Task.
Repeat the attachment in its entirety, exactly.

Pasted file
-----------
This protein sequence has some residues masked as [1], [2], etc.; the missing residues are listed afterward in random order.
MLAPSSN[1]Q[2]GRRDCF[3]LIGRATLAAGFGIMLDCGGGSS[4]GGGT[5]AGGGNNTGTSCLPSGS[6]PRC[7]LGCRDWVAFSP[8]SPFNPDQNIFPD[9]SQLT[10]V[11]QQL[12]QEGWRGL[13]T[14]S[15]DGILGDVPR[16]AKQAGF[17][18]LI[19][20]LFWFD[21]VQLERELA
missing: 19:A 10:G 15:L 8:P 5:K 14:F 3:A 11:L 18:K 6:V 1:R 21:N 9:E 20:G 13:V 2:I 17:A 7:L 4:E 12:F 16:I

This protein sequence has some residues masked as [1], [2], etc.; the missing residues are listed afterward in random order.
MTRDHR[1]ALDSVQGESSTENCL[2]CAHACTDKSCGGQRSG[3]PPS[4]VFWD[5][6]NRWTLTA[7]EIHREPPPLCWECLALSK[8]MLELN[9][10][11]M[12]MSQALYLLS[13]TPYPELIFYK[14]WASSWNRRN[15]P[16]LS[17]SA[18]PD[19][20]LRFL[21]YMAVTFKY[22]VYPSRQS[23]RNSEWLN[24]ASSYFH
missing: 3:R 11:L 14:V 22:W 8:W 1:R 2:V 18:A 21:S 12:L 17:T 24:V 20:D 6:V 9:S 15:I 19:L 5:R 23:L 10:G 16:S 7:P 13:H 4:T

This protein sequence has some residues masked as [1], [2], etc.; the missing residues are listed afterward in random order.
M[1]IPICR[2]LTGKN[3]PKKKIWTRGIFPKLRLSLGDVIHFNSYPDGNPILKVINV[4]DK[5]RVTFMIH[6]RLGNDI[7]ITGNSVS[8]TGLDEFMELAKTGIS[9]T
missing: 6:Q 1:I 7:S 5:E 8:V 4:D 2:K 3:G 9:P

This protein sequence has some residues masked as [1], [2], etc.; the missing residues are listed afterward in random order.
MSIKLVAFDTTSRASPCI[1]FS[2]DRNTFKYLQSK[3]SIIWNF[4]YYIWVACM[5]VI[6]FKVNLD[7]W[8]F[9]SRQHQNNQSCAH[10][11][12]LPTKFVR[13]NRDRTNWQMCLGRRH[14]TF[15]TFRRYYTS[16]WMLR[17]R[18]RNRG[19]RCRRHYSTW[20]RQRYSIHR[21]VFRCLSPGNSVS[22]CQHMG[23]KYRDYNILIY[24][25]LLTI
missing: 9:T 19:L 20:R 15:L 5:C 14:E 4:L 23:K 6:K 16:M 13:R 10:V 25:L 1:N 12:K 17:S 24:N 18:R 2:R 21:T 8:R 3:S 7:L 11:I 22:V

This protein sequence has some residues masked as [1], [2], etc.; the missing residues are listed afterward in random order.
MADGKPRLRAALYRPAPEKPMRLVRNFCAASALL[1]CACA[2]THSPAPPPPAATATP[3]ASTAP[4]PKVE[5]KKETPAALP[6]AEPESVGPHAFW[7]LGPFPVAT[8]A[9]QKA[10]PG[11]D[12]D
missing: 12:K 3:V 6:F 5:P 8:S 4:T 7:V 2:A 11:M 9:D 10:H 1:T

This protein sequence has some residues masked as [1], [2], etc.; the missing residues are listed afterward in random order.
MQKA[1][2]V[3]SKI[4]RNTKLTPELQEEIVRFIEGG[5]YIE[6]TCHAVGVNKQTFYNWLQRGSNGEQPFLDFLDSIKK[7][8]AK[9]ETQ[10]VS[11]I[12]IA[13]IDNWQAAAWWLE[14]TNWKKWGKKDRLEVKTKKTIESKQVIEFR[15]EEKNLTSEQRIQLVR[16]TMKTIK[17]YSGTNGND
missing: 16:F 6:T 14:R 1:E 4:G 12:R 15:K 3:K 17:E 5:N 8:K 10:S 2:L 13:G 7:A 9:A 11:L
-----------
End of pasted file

This protein sequence has some residues masked as [1], [2], etc.; the missing residues are listed afterward in random order.
MLAPSSN[1]Q[2]GRRDCF[3]LIGRATLAAGFGIMLDCGGGSS[4]GGGT[5]AGGGNNTGTSCLPSGS[6]PRC[7]LGCRDWVAFSP[8]SPFNPDQNIFPD[9]SQLT[10]V[11]QQL[12]QEGWRGL[13]T[14]S[15]DGILGDVPR[16]AKQAGF[17][18]LI[19][20]LFWFD[21]VQLERELA
missing: 19:A 10:G 15:L 8:P 5:K 14:F 3:A 11:L 18:K 6:V 1:R 21:N 9:E 20:G 13:V 2:I 17:A 7:L 4:E 12:F 16:I

This protein sequence has some residues masked as [1], [2], etc.; the missing residues are listed afterward in random order.
MTRDHR[1]ALDSVQGESSTENCL[2]CAHACTDKSCGGQRSG[3]PPS[4]VFWD[5][6]NRWTLTA[7]EIHREPPPLCWECLALSK[8]MLELN[9][10][11]M[12]MSQALYLLS[13]TPYPELIFYK[14]WASSWNRRN[15]P[16]LS[17]SA[18]PD[19][20]LRFL[21]YMAVTFKY[22]VYPSRQS[23]RNSEWLN[24]ASSYFH
missing: 3:R 11:L 14:V 22:W 8:W 1:R 2:V 18:A 21:S 12:L 17:T 24:V 20:D 6:V 9:S 15:I 19:L 5:R 23:L 10:G 16:S 7:P 13:H 4:T

This protein sequence has some residues masked as [1], [2], etc.; the missing residues are listed afterward in random order.
M[1]IPICR[2]LTGKN[3]PKKKIWTRGIFPKLRLSLGDVIHFNSYPDGNPILKVINV[4]DK[5]RVTFMIH[6]RLGNDI[7]ITGNSVS[8]TGLDEFMELAKTGIS[9]T
missing: 6:Q 1:I 7:S 5:E 8:V 4:D 2:K 3:G 9:P

This protein sequence has some residues masked as [1], [2], etc.; the missing residues are listed afterward in random order.
MSIKLVAFDTTSRASPCI[1]FS[2]DRNTFKYLQSK[3]SIIWNF[4]YYIWVACM[5]VI[6]FKVNLD[7]W[8]F[9]SRQHQNNQSCAH[10][11][12]LPTKFVR[13]NRDRTNWQMCLGRRH[14]TF[15]TFRRYYTS[16]WMLR[17]R[18]RNRG[19]RCRRHYSTW[20]RQRYSIHR[21]VFRCLSPGNSVS[22]CQHMG[23]KYRDYNILIY[24][25]LLTI
missing: 9:T 19:L 20:R 15:L 5:C 14:E 4:L 23:K 6:K 16:M 13:R 10:V 25:L 1:N 12:K 17:S 24:N 18:R 2:R 21:T 8:R 3:S 7:L 11:I 22:V

This protein sequence has some residues masked as [1], [2], etc.; the missing residues are listed afterward in random order.
MADGKPRLRAALYRPAPEKPMRLVRNFCAASALL[1]CACA[2]THSPAPPPPAATATP[3]ASTAP[4]PKVE[5]KKETPAALP[6]AEPESVGPHAFW[7]LGPFPVAT[8]A[9]QKA[10]PG[11]D[12]D
missing: 12:K 3:V 6:F 5:P 8:S 4:T 7:V 2:A 11:M 9:D 10:H 1:T

This protein sequence has some residues masked as [1], [2], etc.; the missing residues are listed afterward in random order.
MQKA[1][2]V[3]SKI[4]RNTKLTPELQEEIVRFIEGG[5]YIE[6]TCHAVGVNKQTFYNWLQRGSNGEQPFLDFLDSIKK[7][8]AK[9]ETQ[10]VS[11]I[12]IA[13]IDNWQAAAWWLE[14]TNWKKWGKKDRLEVKTKKTIESKQVIEFR[15]EEKNLTSEQRIQLVR[16]TMKTIK[17]YSGTNGND
missing: 16:F 6:T 14:R 1:E 4:G 12:R 15:K 3:K 17:E 5:N 8:K 10:S 2:L 13:G 7:A 9:A 11:L